View from City Road: Commodities bring inflation warning

Click to follow
The Independent Online
Those who naively believe that inflation has been beaten for good could not have drawn much comfort from yesterday's trade figures, which provided alarming evidence that rising commodity prices are putting upward pressure on British companies' costs.

Basic material costs are now back at levels last seen a decade ago. The latest jump is largely the result of higher metal ore prices, which make up about 25 per cent of imported basic materials. Since basic material prices normally track commodity prices after a lag of a few months, it is reasonable to assume that they will continue rising.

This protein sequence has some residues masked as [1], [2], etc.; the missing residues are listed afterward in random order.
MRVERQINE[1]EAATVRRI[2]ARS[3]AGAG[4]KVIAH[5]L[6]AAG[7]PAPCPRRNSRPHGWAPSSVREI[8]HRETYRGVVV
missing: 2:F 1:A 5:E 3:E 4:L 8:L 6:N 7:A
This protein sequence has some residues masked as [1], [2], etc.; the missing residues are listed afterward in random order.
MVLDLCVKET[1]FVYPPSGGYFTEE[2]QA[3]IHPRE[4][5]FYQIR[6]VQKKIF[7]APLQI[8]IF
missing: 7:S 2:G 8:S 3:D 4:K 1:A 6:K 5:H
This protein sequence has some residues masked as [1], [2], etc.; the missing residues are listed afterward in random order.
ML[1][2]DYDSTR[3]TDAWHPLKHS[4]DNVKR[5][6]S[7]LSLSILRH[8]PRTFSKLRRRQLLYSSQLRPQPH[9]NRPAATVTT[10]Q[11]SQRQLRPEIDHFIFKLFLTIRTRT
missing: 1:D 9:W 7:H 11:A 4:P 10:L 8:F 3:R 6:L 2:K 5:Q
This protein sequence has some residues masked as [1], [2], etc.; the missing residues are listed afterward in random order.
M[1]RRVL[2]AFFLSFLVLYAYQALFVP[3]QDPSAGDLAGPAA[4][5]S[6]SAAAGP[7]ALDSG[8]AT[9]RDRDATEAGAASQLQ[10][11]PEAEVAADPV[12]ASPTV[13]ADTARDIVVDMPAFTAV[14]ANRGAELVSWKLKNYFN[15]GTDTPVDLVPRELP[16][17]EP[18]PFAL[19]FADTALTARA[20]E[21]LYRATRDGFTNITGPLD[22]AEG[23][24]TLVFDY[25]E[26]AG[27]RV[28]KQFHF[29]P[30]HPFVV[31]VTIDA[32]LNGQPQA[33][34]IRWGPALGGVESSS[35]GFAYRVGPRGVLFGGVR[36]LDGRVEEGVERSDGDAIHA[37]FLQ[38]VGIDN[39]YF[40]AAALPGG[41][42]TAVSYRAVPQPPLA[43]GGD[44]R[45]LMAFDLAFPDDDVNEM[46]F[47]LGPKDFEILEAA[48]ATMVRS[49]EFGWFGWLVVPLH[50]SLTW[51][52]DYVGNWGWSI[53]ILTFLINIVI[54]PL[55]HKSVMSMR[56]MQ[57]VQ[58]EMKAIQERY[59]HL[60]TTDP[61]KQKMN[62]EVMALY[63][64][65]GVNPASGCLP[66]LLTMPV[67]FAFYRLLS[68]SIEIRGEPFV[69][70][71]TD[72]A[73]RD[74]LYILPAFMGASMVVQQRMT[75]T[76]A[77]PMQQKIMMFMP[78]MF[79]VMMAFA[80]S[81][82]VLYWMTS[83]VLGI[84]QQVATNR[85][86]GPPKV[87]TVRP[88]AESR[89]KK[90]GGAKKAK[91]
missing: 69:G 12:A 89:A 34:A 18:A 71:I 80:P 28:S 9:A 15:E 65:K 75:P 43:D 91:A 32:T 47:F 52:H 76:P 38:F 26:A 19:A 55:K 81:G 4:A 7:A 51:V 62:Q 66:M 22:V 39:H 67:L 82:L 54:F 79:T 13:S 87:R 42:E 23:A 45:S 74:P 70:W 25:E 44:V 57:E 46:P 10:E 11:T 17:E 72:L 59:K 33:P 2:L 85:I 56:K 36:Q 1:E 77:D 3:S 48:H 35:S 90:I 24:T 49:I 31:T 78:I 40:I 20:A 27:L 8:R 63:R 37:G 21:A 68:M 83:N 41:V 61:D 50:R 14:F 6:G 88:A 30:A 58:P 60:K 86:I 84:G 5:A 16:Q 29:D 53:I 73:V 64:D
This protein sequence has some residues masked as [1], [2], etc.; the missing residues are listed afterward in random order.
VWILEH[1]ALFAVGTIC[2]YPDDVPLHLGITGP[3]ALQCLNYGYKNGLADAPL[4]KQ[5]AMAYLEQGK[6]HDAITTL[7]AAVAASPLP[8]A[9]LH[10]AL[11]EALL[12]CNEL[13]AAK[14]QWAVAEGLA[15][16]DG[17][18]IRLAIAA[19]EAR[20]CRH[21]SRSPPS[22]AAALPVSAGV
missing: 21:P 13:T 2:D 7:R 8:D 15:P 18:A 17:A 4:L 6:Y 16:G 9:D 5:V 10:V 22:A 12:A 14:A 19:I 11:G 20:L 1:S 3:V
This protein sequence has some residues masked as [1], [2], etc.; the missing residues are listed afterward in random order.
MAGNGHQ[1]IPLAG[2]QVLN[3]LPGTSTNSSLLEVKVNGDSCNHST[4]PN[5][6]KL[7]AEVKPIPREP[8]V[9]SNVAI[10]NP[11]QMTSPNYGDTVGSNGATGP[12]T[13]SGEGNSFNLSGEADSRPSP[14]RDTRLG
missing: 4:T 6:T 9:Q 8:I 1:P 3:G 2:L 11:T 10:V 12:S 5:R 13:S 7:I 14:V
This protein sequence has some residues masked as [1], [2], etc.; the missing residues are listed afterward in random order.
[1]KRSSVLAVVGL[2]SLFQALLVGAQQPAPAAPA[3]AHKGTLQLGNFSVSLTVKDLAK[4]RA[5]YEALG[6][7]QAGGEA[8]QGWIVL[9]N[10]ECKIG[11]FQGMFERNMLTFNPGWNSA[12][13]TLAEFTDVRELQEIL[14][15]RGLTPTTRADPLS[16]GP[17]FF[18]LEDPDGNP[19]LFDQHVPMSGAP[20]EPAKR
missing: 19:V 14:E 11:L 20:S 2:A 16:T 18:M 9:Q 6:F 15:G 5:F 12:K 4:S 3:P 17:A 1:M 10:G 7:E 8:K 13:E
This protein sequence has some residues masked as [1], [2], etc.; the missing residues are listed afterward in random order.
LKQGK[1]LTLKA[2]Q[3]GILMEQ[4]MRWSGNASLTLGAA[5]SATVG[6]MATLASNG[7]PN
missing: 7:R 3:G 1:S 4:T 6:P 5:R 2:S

Leo Doyle at Kleinwort Benson has devised an indicator of commodity prices which tries to correct for short- term speculative movements. 'Beneath the influence of US hedge funds, the underlying demand for commodities is stronger than is widely believed', he argues.

His indicator has reached levels last seen at the end of 1987, which he argues is consistent with growth in the world economy of 4 per cent or more a year. This suggests world growth and inflationary pressure may both be higher than most estimates suggest. If so, recent gloom on interest rate prospects may be more than justified.